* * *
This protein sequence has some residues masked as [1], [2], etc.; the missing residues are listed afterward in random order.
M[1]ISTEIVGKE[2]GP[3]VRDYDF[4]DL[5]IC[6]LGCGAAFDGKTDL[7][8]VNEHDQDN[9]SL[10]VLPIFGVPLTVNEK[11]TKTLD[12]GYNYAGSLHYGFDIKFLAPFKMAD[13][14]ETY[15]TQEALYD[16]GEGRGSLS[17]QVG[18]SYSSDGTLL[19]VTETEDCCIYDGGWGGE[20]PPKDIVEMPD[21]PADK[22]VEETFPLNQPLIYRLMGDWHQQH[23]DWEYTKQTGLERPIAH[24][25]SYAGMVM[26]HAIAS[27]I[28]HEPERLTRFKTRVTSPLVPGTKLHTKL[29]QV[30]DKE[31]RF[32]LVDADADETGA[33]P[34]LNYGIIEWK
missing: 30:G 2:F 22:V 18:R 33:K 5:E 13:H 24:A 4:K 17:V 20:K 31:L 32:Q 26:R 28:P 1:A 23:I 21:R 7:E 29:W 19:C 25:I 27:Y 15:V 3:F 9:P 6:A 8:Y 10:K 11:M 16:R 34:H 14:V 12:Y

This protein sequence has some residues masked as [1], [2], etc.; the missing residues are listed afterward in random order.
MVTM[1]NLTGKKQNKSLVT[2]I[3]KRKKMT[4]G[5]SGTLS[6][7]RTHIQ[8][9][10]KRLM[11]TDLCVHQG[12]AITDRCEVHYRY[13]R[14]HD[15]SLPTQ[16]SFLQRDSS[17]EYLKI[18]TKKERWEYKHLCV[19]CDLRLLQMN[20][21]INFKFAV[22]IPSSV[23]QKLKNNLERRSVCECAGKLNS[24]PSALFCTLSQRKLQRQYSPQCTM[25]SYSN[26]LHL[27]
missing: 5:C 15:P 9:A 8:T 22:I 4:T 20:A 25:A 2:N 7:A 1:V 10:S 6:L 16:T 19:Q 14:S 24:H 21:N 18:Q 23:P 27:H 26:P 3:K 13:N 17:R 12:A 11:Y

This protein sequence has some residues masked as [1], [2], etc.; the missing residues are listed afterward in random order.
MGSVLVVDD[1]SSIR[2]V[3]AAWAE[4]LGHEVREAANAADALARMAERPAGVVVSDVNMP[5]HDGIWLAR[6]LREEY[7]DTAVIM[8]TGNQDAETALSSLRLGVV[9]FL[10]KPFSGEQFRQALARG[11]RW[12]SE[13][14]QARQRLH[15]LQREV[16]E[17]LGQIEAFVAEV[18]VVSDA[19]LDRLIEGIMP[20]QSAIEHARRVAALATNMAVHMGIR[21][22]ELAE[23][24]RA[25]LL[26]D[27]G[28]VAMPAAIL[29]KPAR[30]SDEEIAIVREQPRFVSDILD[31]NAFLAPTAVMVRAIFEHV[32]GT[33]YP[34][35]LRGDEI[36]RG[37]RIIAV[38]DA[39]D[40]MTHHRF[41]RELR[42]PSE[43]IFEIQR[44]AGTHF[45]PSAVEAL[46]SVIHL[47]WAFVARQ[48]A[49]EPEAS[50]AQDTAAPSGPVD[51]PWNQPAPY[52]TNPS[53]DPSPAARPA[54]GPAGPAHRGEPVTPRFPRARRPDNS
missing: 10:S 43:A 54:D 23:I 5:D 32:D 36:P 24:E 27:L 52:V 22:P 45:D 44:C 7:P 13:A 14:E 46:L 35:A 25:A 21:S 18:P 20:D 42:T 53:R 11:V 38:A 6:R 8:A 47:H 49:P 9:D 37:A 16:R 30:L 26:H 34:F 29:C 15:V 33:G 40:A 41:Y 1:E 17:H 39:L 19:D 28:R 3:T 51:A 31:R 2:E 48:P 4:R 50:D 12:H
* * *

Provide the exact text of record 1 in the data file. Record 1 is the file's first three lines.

This protein sequence has some residues masked as [1], [2], etc.; the missing residues are listed afterward in random order.
M[1]ISTEIVGKE[2]GP[3]VRDYDF[4]DL[5]IC[6]LGCGAAFDGKTDL[7][8]VNEHDQDN[9]SL[10]VLPIFGVPLTVNEK[11]TKTLD[12]GYNYAGSLHYGFDIKFLAPFKMAD[13][14]ETY[15]TQEALYD[16]GEGRGSLS[17]QVG[18]SYSSDGTLL[19]VTETEDCCIYDGGWGGE[20]PPKDIVEMPD[21]PADK[22]VEETFPLNQPLIYRLMGDWHQQH[23]DWEYTKQTGLERPIAH[24][25]SYAGMVM[26]HAIAS[27]I[28]HEPERLTRFKTRVTSPLVPGTKLHTKL[29]QV[30]DKE[31]RF[32]LVDADADETGA[33]P[34]LNYGIIEWK
missing: 30:G 2:F 22:V 18:R 33:K 5:E 13:H 24:A 4:K 17:V 20:K 31:L 32:Q 26:R 28:P 1:A 23:I 21:R 7:E 29:W 19:C 25:I 27:Y 15:V 3:F 9:P 6:A 8:Y 10:K 11:M 16:R 34:H 14:V 12:Y